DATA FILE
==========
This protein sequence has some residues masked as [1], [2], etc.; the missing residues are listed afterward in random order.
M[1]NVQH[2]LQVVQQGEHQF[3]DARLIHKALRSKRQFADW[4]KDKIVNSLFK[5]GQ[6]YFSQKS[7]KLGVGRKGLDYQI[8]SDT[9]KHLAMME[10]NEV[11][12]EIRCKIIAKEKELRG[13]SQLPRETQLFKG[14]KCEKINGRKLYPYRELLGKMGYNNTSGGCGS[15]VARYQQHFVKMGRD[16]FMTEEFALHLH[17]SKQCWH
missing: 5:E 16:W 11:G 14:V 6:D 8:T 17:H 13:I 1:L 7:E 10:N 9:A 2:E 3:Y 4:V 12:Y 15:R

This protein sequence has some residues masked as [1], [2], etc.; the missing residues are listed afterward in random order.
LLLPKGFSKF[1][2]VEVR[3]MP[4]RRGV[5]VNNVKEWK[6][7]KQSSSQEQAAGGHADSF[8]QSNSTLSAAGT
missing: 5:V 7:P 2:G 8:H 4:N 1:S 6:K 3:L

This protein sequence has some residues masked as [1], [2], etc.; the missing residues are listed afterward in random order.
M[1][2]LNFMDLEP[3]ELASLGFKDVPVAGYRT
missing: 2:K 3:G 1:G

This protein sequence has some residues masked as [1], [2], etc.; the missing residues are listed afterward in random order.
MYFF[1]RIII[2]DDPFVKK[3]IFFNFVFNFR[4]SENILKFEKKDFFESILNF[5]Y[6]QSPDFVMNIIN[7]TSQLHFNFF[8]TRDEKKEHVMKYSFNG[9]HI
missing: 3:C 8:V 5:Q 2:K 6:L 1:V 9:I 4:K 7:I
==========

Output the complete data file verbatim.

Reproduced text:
This protein sequence has some residues masked as [1], [2], etc.; the missing residues are listed afterward in random order.
M[1]NVQH[2]LQVVQQGEHQF[3]DARLIHKALRSKRQFADW[4]KDKIVNSLFK[5]GQ[6]YFSQKS[7]KLGVGRKGLDYQI[8]SDT[9]KHLAMME[10]NEV[11][12]EIRCKIIAKEKELRG[13]SQLPRETQLFKG[14]KCEKINGRKLYPYRELLGKMGYNNTSGGCGS[15]VARYQQHFVKMGRD[16]FMTEEFALHLH[17]SKQCWH
missing: 5:E 16:W 11:G 14:V 6:D 8:T 17:H 13:I 1:L 7:E 10:N 9:A 2:E 3:Y 4:V 12:Y 15:R

This protein sequence has some residues masked as [1], [2], etc.; the missing residues are listed afterward in random order.
LLLPKGFSKF[1][2]VEVR[3]MP[4]RRGV[5]VNNVKEWK[6][7]KQSSSQEQAAGGHADSF[8]QSNSTLSAAGT
missing: 5:V 7:P 2:G 8:H 4:N 1:S 6:K 3:L

This protein sequence has some residues masked as [1], [2], etc.; the missing residues are listed afterward in random order.
M[1][2]LNFMDLEP[3]ELASLGFKDVPVAGYRT
missing: 2:K 3:G 1:G

This protein sequence has some residues masked as [1], [2], etc.; the missing residues are listed afterward in random order.
MYFF[1]RIII[2]DDPFVKK[3]IFFNFVFNFR[4]SENILKFEKKDFFESILNF[5]Y[6]QSPDFVMNIIN[7]TSQLHFNFF[8]TRDEKKEHVMKYSFNG[9]HI
missing: 3:C 8:V 5:Q 2:K 6:L 1:V 9:I 4:K 7:I